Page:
California Students to pay $474 more annually because of state budget crisis

(July 16, 2003) Trustees of the California State University voted Wednesday to increase undergraduate student fees by $474 and graduate fees by $522 annually. CSU board members said the university needs the additional revenue to preserve educational quality and student access as the system absorbs an anticipated cut of at least $330.2 million in its 2003-04 budget.

The increase brings the annual undergraduate state resident fee to $2,046 for the academic year commencing in fall 2003. Including the average campus-based fee of $498, the total annual undergraduate fee will be $2,544.

“We have worked through every imaginable scenario to implement these cuts with the least possible disruption to our students and our employees. But we have reached a point where the cuts are so deep that we have no choice but to take more dramatic action,” said Board of Trustees Chair Debra S. Farar. “This choice in no way reflects our commitment to the university’s promise of affordability and accessibility. In fact, the current budget crisis has made us even more determined to continue to fulfill the mission of the CSU.”

Even after the increase CSU’s undergraduate fees will continue to be the lowest in the nation when compared to similar public higher education institutions.

Under the new fee structure, graduate students will pay $2,256, and out-of-state undergraduate students would pay $11,004 beginning this fall.
“We are doing the very best to fulfill the mission of the CSU in the face of some very difficult challenges,” said CSU Chancellor Charles B. Reed. “But it is now the middle of July and we still do not have a budget. In fact, the CSU continues to be at risk and may face even deeper cuts ahead.”

The chancellor said that during the last 14 months the CSU has eliminated or frozen 2,300 positions. Faculty positions are forecast to be reduced by 3.9 percent while other employee positions will be reduced by 11 percent. The Chancellor’s Office has reduced its budget by 15 percent and the campuses will reduce their budgets by approximately 10 percent.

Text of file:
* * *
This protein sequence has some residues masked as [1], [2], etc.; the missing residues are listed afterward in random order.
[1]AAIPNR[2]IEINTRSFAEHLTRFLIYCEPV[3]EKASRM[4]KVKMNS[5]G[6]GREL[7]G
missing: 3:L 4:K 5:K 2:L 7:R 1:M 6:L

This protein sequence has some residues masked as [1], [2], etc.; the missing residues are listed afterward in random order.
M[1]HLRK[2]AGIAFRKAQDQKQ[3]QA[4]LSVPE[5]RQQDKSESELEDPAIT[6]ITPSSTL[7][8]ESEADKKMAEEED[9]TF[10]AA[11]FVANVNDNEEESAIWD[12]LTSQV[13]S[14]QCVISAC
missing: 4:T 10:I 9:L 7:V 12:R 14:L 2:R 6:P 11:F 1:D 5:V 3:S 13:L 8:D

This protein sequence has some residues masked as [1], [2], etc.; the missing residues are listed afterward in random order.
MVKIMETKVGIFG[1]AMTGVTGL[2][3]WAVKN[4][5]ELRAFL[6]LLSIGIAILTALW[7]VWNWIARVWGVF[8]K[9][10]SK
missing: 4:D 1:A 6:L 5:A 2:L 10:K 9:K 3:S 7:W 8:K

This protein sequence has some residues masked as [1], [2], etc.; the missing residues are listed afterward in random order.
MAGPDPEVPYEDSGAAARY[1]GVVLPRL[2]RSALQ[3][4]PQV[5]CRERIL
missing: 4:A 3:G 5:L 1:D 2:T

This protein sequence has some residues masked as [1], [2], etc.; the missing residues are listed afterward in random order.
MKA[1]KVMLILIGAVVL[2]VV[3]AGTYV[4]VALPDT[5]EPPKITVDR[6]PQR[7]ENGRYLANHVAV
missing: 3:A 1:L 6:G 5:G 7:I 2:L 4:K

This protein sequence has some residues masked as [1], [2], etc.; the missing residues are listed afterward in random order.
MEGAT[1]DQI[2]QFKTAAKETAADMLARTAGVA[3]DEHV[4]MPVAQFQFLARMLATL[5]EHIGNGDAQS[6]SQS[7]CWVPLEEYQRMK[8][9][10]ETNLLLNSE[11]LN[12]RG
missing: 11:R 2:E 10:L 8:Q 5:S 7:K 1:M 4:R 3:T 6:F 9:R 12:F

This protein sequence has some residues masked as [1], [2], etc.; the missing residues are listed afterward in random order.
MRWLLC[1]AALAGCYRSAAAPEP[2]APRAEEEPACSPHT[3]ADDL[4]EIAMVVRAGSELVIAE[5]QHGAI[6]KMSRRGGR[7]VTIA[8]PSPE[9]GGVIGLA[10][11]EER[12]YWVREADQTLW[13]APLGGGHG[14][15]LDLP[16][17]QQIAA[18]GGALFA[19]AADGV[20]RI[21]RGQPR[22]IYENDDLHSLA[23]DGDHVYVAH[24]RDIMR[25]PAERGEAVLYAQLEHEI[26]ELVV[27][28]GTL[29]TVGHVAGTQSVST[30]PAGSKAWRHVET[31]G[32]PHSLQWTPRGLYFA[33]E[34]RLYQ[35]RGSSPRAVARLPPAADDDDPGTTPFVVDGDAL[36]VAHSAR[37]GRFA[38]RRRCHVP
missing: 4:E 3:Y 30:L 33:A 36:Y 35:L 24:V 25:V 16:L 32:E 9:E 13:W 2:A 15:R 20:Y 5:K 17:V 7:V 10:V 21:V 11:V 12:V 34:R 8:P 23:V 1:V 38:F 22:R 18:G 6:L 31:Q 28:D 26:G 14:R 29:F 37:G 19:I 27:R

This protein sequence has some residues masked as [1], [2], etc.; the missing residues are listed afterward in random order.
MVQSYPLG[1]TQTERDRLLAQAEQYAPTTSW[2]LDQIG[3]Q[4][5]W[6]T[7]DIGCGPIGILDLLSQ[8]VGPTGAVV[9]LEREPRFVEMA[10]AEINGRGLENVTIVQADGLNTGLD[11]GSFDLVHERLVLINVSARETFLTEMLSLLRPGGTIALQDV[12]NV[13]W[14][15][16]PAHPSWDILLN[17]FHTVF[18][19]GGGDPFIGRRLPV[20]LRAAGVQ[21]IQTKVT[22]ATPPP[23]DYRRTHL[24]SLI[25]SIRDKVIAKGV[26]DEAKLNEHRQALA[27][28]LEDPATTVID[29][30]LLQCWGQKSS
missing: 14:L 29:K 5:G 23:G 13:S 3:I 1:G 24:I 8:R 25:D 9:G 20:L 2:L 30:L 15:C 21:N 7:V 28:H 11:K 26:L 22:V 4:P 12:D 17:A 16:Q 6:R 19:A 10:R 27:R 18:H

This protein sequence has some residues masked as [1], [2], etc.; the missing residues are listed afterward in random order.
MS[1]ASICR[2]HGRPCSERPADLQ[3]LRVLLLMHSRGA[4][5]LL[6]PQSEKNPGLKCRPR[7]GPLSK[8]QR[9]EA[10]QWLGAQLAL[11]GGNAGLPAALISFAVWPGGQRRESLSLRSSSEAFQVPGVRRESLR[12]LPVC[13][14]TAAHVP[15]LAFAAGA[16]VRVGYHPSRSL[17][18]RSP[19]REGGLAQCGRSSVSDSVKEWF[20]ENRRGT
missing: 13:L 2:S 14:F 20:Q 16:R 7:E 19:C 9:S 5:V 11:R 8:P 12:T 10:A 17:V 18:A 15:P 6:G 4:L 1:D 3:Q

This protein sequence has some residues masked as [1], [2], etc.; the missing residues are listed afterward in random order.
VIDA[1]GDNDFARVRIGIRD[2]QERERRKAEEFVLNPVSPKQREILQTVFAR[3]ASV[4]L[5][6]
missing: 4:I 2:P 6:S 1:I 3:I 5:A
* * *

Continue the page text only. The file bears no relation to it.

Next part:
To cope with the fiscal impact of budget cuts, the CSU is planning to reduce enrollment growth by 2 percent. About 8,000 students will not be admitted to the CSU during the winter and spring terms. These students may reapply in fall 2004.

Several students voiced their concerns during the public comment period and asked the Trustees to vote no on the fee increase.

“We cannot avoid the reality of fee increases, but we are concerned with the magnitude of this one,” said CSU student Trustee Alex Lopez, adding that the fee increase will be severe for students who do not qualify for financial aid. He called for a unified front of CSU Trustees, administrators, faculty, and students in Sacramento to raise legislators’ awareness of the impact of cuts to the system. Many Trustees echoed his comments.

“This fee increase is the lesser of the two evils,” said faculty Trustee Harold Goldwhite. He added that when discussing the fee with students they said they would prefer to pay higher fees rather than see a reduction in classes.

Financially needy students will not be deeply impacted by the fee increase, as one-third of the revenue raised by the fee increase will be set aside for financial aid, according to long-standing board policy. After the fee increase is applied there will be $90.3 million increase in CSU State University Grants, and a $3.8 million increase in Cal Grants.

The Trustees approved the fee increase by a vote of 11 to 2, with Student Trustee Alex Lopez and Trustee Ricardo Icaza, casting the no votes.

Contact: Clara Potes-Fellow, 562-951-4806,

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Last Updated: 17 July 2003

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